Celtic’s New CEO Has A Long To-Do List In 2022 But He Can’t Leave Reform Off It.

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There is an issue of trust which will arise when Michael Nicholson meets some of the members of the Celtic fan media because of his prior involvement in the Resolution 12 case.

I think that many of us would be willing to overlook past problems if they were not a sign of future action.

There are one or two things which still bother us and it would be pointless to pretend that there aren’t.

His preposterous defence of Brian Wilson’s “relegation” garbage in the Smith obituary on the grounds that it was “factually correct” is one of them. It is an assertion so idiotic and without foundation it should have been disqualifying.

But it almost behoves us to give this guy a chance no matter our misgivings and reservations and hope that all he’s done on certain occasions is give the “institutional line” and that he knows better.

He is the guy now, and that confers both responsibility on him and a curious kind of freedom.

He is fully entitled to chart a new course. We hope he does.

The transfer business we’ve done is a step in the right direction, but it would be ridiculous to allow that to wholly change our view of his appointment. There are more facets to the job than the ability to close transfer deals on time; that ought to be a minimum requirement, not the thing for which he will ultimately be judged.

It might not always be evident, but in many ways he has bigger fish to fry.

The CEO of Celtic has enormous power.

Is he ready to wield it?

Has he even thought about how?

He has certainly not used his profile in any significant way.

He has not spoken to the press. He has not spoken to the vast body of the fans, just a few hand-picked favourites trusted not to rock the boat. It is not good enough, not by a distance.

There are fights going on within our game, some for the very soul of it, and some of them are as important as what he does in relation to bolstering the team and supporting the manager.

He would have been one of the architects of the decision to appoint Higgins, the former police chief, to a highly sensitive role. If he was also involved in the decision that it was not going to happen that’s all well and good but all we have to go on there is rumour and speculation.

We still don’t know what this guy is all about or what he believes in, and it’s not impressive in the slightest that he’s a “Celtic fan” and all that other badge kissing nonsense. We would prefer someone whose CV blew us all away.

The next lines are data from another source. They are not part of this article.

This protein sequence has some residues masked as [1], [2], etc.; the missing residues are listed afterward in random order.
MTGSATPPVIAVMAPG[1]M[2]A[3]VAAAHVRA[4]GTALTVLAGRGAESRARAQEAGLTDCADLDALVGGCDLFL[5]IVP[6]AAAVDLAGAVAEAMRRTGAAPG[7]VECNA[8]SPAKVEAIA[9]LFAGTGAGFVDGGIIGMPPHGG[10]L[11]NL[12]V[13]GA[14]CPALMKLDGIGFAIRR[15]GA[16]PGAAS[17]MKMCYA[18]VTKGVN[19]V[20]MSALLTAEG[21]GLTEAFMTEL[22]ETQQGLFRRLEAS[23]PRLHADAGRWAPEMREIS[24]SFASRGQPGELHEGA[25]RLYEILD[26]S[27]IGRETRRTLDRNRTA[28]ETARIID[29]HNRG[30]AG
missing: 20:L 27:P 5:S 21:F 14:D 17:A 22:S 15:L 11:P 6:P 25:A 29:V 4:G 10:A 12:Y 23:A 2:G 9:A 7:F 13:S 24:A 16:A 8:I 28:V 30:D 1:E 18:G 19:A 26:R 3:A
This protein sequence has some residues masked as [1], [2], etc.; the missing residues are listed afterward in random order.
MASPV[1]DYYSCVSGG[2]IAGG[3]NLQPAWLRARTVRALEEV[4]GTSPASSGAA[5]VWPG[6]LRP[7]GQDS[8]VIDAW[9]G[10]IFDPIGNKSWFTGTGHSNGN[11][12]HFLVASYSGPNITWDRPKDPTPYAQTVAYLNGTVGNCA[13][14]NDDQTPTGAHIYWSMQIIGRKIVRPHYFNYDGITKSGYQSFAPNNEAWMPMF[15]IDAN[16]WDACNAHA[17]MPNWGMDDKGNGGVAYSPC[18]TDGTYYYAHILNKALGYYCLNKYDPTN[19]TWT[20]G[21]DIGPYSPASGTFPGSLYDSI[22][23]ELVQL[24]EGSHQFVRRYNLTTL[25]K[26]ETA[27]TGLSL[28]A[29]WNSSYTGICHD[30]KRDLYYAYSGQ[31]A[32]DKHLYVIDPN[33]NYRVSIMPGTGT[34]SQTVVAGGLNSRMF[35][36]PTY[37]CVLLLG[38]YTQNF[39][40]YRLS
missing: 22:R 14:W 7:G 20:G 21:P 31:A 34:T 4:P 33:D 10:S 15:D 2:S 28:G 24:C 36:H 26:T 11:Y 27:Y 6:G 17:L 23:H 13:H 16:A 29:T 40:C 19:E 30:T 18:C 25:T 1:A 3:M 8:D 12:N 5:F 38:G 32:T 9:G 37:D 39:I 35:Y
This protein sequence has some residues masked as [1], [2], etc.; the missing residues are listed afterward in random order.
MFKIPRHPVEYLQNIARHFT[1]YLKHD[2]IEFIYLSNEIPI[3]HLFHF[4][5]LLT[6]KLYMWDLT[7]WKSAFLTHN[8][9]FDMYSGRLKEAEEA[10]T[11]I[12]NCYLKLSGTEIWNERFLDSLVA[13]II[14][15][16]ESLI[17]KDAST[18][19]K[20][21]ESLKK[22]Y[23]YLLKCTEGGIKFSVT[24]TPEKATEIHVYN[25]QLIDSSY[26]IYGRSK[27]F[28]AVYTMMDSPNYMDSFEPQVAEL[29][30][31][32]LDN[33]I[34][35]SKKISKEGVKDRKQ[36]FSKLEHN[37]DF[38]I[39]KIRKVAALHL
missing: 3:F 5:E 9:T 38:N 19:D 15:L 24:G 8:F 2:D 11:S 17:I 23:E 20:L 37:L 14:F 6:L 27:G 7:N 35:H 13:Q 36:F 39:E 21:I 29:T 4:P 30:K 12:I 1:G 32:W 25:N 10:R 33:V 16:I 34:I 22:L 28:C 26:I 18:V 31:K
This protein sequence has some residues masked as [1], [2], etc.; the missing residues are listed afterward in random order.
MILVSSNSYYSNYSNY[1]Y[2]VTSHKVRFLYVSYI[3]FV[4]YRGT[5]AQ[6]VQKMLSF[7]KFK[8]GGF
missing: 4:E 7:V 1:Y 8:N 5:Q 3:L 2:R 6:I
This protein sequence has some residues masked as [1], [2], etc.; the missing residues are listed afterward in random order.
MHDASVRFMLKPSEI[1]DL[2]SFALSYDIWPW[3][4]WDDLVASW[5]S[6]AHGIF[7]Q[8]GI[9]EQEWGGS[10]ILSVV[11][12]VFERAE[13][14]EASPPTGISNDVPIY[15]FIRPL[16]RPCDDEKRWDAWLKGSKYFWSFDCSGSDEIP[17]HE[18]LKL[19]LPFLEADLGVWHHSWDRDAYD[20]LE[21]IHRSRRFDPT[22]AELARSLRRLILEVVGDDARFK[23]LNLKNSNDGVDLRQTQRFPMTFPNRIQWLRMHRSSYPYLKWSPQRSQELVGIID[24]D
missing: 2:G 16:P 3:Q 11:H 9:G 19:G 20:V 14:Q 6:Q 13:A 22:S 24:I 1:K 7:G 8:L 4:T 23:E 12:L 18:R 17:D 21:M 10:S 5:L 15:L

Instead we get all this phoney-baloney sentimental crap which, if it were qualifying, would give any one of us the credentials for the gig.

There are questions this guy has to answer, because they are fundamental to what our club does and how it acts as we go forward.

These are not minor issues, no matter what some members of our support chose to believe.

They are critical.

Does he accept or endorse the Survival Lie?

Does he accept the need for SFA reform?

Does he support Financial Fair Play?

Does he care about Celtic’s cultural heritage, our Irish roots, and is he prepared to fight on their behalf?

Is he prepared to aggressively defend us from our enemies?

Does this guy even accept that we have enemies?

That’s a question which goes right to the heart of everything that has gone wrong with the tenure of our current chairman, and why, for all his sins, I believe that this club lost a big figure on the day John Reid left.

Reid knew we had enemies.

He understood that perfectly well.

The only enemies our present chairman recognises appear to be the ones he sees amongst the support.

We already have an absentee figurehead in his seat. We have an absentee largest shareholder. We do not need – and we cannot afford – an anonymous CEO as well.

Being the top man at Celtic gives him power.

It is useless unless he is prepared to use it, in our interests and in the interests of the game.

He has a brimming inbox; that goes with the territory.

But he must not overlook things as important as these.

This is why some of us wanted a director of football; someone to take that side of the business on and leave the CEO to get on with focussing on the bigger picture, and these things are the bigger picture.

They are not part of the job … they are the job of a Celtic chief executive.

If Michael Nicholson is prepared to take it on, he will have the unqualified support of every Celtic fan.

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